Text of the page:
First chance we got, we took a trip down to Louisville to see the city for ourselves. When we arrived, we immediately stopped at a coffee shop downtown to take advantage of wi-fi an get our bearings.

When we ordered, the barista asked us what we were doing in Louisville. We replied that we were just checking out the city and he immediately said, “You need to go to the Highlands.” He proceeded to tell us more about the Highlands, but offered no other suggestions for exploring Louisville. Just the Highlands.

When we drove into the neighborhood we instantly fell in love. There was a kind of chaotic excitement in the air. Not completely a good excitement, but it was compelling and gripped our hearts more than any other area of the city.

And now we’re here, right in the heart of the Highlands. We are discovering that the way we felt when we first visited the neighborhood was more accurate than we realized. There is an excitement in the air that isn’t necessarily all good. And we can’t help but love it here.

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Louisville, We Are Here!

This is a quick and crazy, thrown together blog to update everyone on our arrival in Louisville, with special thanks to Starbucks and their internet. And if you are wondering what we’re even doing in Louisville, check out

The drive from Pittsburgh to Louisville was uneventful, which is a good thing, because the moving in part wasn’t exactly easy-peasy.

I was all excited to see my new house for the first time! Only problem was our keys wouldn’t open the lock… something to do with new keys and an old lock. To save the day, Chris and Phillip (Chris’ brother) climbed on top of the fence, Chris climbed on top of Phillip and then he climbed onto our neighbor’s porch roof and into our apartment window. So that problem was solved with no loss of life (although I am going to have to mend Chris’ shorts).

Then the movers we’d hired through U-Haul showed up 2 hours late. Which wasn’t really helpful of them, but we were glad they came at all, since Chris and Phillip were not enjoying unpacking the whole truck by themselves.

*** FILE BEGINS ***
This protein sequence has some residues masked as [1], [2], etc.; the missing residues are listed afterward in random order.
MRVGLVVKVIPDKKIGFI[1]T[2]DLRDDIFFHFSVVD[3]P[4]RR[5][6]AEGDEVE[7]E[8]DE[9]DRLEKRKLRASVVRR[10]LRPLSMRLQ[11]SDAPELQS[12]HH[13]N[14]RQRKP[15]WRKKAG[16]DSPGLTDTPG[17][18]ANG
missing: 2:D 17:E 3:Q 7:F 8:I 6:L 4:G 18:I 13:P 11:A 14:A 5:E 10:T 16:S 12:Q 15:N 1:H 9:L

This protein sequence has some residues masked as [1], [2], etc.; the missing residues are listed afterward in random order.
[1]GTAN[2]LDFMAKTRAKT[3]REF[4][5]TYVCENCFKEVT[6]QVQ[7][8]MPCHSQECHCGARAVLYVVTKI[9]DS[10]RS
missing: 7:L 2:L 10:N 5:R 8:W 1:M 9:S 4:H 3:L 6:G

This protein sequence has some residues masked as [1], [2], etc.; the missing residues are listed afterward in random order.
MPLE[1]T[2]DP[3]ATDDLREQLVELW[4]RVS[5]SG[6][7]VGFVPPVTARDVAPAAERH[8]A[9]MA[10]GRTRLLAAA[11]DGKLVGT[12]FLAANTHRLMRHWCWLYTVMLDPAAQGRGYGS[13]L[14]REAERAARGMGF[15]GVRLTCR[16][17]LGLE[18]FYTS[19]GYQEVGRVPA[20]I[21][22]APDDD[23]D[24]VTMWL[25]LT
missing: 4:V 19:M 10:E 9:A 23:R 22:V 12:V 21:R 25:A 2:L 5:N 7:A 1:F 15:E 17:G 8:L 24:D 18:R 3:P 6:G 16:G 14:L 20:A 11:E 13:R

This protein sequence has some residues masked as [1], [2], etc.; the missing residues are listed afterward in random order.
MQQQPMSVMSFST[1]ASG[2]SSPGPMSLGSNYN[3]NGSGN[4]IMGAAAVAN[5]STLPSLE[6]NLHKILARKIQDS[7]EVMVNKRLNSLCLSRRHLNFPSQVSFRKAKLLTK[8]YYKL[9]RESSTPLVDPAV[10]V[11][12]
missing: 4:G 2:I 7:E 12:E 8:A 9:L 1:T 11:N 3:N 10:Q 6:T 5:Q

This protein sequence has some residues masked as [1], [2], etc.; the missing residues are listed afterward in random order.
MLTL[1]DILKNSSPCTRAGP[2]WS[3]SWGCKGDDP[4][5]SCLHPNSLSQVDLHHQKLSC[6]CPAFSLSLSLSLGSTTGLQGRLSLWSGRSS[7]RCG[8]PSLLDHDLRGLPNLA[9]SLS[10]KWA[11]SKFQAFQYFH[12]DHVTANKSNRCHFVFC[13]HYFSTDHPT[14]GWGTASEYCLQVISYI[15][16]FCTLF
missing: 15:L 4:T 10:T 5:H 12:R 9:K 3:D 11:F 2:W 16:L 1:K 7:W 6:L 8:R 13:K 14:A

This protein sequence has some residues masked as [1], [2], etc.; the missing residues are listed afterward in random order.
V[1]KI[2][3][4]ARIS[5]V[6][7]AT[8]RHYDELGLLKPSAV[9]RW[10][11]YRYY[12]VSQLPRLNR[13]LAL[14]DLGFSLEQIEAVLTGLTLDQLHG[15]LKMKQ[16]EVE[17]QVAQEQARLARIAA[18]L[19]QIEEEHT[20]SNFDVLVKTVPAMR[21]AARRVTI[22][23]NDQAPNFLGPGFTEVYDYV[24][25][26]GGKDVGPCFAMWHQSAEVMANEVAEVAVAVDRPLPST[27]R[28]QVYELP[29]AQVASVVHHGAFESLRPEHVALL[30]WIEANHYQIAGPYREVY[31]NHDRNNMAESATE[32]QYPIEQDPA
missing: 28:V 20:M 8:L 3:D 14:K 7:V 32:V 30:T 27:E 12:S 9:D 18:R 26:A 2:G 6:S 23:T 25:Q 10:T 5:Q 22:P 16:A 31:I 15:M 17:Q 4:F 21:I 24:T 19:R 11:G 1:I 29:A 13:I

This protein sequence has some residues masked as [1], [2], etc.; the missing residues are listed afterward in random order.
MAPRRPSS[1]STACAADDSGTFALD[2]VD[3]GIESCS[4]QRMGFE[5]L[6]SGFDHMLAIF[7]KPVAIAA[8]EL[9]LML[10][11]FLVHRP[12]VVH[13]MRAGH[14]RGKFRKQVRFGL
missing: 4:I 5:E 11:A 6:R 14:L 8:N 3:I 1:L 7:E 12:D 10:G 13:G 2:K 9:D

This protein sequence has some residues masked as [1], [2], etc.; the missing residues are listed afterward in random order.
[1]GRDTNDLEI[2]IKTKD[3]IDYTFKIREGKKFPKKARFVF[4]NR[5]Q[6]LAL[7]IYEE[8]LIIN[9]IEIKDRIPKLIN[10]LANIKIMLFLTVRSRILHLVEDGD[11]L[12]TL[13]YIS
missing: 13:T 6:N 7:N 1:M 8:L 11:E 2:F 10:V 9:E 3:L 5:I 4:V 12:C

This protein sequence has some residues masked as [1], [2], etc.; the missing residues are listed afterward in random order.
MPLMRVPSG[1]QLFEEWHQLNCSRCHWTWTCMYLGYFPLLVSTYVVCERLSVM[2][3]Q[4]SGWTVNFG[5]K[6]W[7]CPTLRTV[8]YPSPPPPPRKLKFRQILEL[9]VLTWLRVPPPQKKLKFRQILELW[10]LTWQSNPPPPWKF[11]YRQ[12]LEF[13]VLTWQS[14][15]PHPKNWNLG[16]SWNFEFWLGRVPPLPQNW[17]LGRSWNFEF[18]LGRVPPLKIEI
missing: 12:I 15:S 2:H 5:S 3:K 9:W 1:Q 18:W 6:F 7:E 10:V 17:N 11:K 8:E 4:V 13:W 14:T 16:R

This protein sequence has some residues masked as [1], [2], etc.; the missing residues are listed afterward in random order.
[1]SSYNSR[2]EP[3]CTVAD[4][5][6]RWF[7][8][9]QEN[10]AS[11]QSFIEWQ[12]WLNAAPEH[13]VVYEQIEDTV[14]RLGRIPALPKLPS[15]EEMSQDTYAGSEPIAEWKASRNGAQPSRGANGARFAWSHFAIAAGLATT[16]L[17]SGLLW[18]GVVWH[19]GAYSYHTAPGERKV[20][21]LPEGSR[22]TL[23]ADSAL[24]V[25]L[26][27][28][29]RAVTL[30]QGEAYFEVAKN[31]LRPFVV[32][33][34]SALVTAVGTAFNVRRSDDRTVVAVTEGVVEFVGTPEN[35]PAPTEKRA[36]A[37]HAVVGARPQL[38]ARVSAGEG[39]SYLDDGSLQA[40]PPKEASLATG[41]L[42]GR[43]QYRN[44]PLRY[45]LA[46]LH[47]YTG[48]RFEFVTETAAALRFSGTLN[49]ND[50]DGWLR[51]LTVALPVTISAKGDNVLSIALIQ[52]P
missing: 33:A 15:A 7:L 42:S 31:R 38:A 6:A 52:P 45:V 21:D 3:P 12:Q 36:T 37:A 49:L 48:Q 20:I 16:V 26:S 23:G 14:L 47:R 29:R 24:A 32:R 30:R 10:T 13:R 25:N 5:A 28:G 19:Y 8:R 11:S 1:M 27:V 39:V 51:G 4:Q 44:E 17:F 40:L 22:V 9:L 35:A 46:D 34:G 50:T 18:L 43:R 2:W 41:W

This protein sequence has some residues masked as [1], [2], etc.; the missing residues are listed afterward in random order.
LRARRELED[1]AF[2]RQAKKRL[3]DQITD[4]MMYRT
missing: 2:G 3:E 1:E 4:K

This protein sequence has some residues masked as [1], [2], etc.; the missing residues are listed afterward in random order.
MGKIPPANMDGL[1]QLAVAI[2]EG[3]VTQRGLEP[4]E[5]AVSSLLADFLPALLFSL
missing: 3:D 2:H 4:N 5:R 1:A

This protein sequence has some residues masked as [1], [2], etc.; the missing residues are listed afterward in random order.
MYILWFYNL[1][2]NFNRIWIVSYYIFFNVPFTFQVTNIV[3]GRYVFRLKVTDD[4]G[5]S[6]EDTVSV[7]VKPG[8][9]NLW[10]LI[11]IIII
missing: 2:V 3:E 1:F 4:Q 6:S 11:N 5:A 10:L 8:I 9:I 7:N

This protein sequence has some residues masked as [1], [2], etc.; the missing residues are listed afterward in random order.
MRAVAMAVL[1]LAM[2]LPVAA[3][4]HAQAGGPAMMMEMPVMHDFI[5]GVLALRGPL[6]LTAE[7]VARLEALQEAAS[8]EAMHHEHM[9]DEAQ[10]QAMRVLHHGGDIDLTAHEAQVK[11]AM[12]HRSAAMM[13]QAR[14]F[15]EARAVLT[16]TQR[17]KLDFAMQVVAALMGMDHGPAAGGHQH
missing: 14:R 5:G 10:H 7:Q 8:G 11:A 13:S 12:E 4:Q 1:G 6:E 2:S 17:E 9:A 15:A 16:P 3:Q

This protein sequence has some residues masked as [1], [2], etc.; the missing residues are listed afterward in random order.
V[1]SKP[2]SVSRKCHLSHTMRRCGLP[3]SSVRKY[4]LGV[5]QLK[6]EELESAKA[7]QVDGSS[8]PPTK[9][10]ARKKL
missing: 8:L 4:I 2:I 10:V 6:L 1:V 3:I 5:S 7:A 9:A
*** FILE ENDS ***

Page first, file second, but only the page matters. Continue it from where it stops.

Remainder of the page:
Now, here’s where the loss of (furniture) life comes in… Our apartment is on the second floor, in an old, old house. Think twisty stairs and narrow doors. And then think big, fat couches. Yeah.

The movers BARELY succeeded in getting our love seat up and refused to even try the couch (whimps). I was tired, and in full-fledged post-moving blues, so I was not a happy camper. Not to mention that our apartment was kind of on the filthy side. So being told I was not going to have a couch did not fill me with joy and joyness.

My husband likes to have me happy, so he agreed to try again today. Phillip, Chris and I used our best maneuvering skills. But standing at the top of the stairs, holding the full weight of a large couch that refused to turn a corner, even I was willing to admit that it MIGHT not fit. I was pretty disgruntled, but then I had the idea that a couple of overstuffed type chairs might look pretty cool in my new living room. And suddenly I felt better. Chris assured me that he would procure whatever I needed and that we would not be forced to sit on the floor for our entire stay in our new place.

So if you live in Louisville, keep your eye on Craigslist for the add for an amazing dark sage couch. Because you know you want to buy it!

Setting aside all the above mentioned trauma, I am pretty sure I love it here! I love how the neighborhood feels. I will love my apartment when it is clean. I love the things the Lord is speaking to my heart. This is going to be so good!

And the highlight of my day? Unpacking a box of dishes and finding a love note from Pittsburgh friends, written on a paper plate. And as I type that, my eyes are not tearing up in Starbucks. Not too much anyway.

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Why Church Planting?

A few days ago, I blogged about how our family is moving to Louisville, KY to start a church. (Read about that here) So I wanted to share how the Lord brought us to the decision to become church planters.

Probably a year before “everything began,” Chris commented that he thought starting a church from scratch was cool, because you were able to establish the vision that God was giving you from the very foundation. My retort was that it wasn’t that cool because church planters don’t get paid. There’s some faith for you!